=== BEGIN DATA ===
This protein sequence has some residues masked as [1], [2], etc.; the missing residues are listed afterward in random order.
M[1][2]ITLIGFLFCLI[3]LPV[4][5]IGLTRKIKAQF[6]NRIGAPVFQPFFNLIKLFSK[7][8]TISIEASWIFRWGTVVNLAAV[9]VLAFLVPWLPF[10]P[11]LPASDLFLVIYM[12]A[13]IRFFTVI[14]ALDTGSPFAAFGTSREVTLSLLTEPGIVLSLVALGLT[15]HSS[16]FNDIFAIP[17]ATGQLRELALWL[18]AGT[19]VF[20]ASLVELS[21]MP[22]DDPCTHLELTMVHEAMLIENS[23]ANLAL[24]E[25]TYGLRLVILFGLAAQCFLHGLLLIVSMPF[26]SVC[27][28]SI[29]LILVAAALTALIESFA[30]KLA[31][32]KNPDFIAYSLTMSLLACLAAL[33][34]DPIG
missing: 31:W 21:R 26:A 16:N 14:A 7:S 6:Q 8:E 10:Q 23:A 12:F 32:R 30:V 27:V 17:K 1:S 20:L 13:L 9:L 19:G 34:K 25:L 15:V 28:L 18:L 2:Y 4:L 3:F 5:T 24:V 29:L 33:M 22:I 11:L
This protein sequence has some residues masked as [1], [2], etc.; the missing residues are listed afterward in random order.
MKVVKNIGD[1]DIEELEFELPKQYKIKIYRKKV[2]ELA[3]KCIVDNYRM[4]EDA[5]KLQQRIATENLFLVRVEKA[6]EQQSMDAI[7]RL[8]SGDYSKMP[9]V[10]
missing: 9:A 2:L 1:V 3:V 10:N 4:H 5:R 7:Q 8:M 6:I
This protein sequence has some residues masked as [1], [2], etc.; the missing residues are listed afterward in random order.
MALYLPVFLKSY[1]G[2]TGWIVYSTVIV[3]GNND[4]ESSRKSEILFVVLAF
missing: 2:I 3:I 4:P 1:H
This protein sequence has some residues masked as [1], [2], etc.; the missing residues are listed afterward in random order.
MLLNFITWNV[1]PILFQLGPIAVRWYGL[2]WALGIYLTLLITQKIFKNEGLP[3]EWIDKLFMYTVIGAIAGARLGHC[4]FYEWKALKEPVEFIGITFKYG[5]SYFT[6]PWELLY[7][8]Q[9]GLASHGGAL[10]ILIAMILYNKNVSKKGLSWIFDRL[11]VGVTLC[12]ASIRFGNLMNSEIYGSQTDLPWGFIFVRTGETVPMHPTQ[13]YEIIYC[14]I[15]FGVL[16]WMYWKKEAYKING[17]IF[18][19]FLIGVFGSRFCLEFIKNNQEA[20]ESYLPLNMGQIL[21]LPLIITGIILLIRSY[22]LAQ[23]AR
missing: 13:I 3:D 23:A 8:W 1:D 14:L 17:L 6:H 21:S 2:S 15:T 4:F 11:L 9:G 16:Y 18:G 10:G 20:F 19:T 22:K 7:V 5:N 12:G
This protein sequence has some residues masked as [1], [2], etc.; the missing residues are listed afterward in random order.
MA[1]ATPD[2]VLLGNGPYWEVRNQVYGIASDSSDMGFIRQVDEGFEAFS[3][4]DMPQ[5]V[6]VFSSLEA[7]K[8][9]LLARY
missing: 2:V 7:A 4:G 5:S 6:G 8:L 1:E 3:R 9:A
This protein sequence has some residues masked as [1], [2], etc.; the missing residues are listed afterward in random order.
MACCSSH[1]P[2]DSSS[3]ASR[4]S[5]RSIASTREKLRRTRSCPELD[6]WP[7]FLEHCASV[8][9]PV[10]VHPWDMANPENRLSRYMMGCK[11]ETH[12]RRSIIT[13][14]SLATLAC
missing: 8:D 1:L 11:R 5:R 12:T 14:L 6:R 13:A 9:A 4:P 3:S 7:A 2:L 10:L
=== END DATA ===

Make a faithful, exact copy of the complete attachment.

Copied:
This protein sequence has some residues masked as [1], [2], etc.; the missing residues are listed afterward in random order.
M[1][2]ITLIGFLFCLI[3]LPV[4][5]IGLTRKIKAQF[6]NRIGAPVFQPFFNLIKLFSK[7][8]TISIEASWIFRWGTVVNLAAV[9]VLAFLVPWLPF[10]P[11]LPASDLFLVIYM[12]A[13]IRFFTVI[14]ALDTGSPFAAFGTSREVTLSLLTEPGIVLSLVALGLT[15]HSS[16]FNDIFAIP[17]ATGQLRELALWL[18]AGT[19]VF[20]ASLVELS[21]MP[22]DDPCTHLELTMVHEAMLIENS[23]ANLAL[24]E[25]TYGLRLVILFGLAAQCFLHGLLLIVSMPF[26]SVC[27][28]SI[29]LILVAAALTALIESFA[30]KLA[31][32]KNPDFIAYSLTMSLLACLAAL[33][34]DPIG
missing: 31:W 21:R 26:A 16:N 14:A 7:S 6:Q 8:E 10:Q 23:A 12:F 32:R 30:V 27:V 17:K 1:S 20:L 13:L 9:L 19:G 34:K 25:L 15:V 28:L 18:L 2:Y 4:L 3:F 5:T 24:V 29:L 33:M 22:I 11:L
This protein sequence has some residues masked as [1], [2], etc.; the missing residues are listed afterward in random order.
MKVVKNIGD[1]DIEELEFELPKQYKIKIYRKKV[2]ELA[3]KCIVDNYRM[4]EDA[5]KLQQRIATENLFLVRVEKA[6]EQQSMDAI[7]RL[8]SGDYSKMP[9]V[10]
missing: 9:A 2:L 1:V 3:V 10:N 4:H 5:R 7:Q 8:M 6:I
This protein sequence has some residues masked as [1], [2], etc.; the missing residues are listed afterward in random order.
MALYLPVFLKSY[1]G[2]TGWIVYSTVIV[3]GNND[4]ESSRKSEILFVVLAF
missing: 2:I 3:I 4:P 1:H
This protein sequence has some residues masked as [1], [2], etc.; the missing residues are listed afterward in random order.
MLLNFITWNV[1]PILFQLGPIAVRWYGL[2]WALGIYLTLLITQKIFKNEGLP[3]EWIDKLFMYTVIGAIAGARLGHC[4]FYEWKALKEPVEFIGITFKYG[5]SYFT[6]PWELLY[7][8]Q[9]GLASHGGAL[10]ILIAMILYNKNVSKKGLSWIFDRL[11]VGVTLC[12]ASIRFGNLMNSEIYGSQTDLPWGFIFVRTGETVPMHPTQ[13]YEIIYC[14]I[15]FGVL[16]WMYWKKEAYKING[17]IF[18][19]FLIGVFGSRFCLEFIKNNQEA[20]ESYLPLNMGQIL[21]LPLIITGIILLIRSY[22]LAQ[23]AR
missing: 13:I 3:D 23:A 8:W 1:D 14:L 17:L 6:H 21:S 2:S 15:T 4:F 11:L 9:G 16:Y 18:G 10:G 20:F 19:T 22:K 7:V 5:N 12:G
This protein sequence has some residues masked as [1], [2], etc.; the missing residues are listed afterward in random order.
MA[1]ATPD[2]VLLGNGPYWEVRNQVYGIASDSSDMGFIRQVDEGFEAFS[3][4]DMPQ[5]V[6]VFSSLEA[7]K[8][9]LLARY
missing: 2:V 7:A 4:G 5:S 6:G 8:L 1:E 3:R 9:A
This protein sequence has some residues masked as [1], [2], etc.; the missing residues are listed afterward in random order.
MACCSSH[1]P[2]DSSS[3]ASR[4]S[5]RSIASTREKLRRTRSCPELD[6]WP[7]FLEHCASV[8][9]PV[10]VHPWDMANPENRLSRYMMGCK[11]ETH[12]RRSIIT[13][14]SLATLAC
missing: 8:D 1:L 11:R 5:R 12:T 14:L 6:R 13:A 9:A 4:P 3:S 7:A 2:L 10:L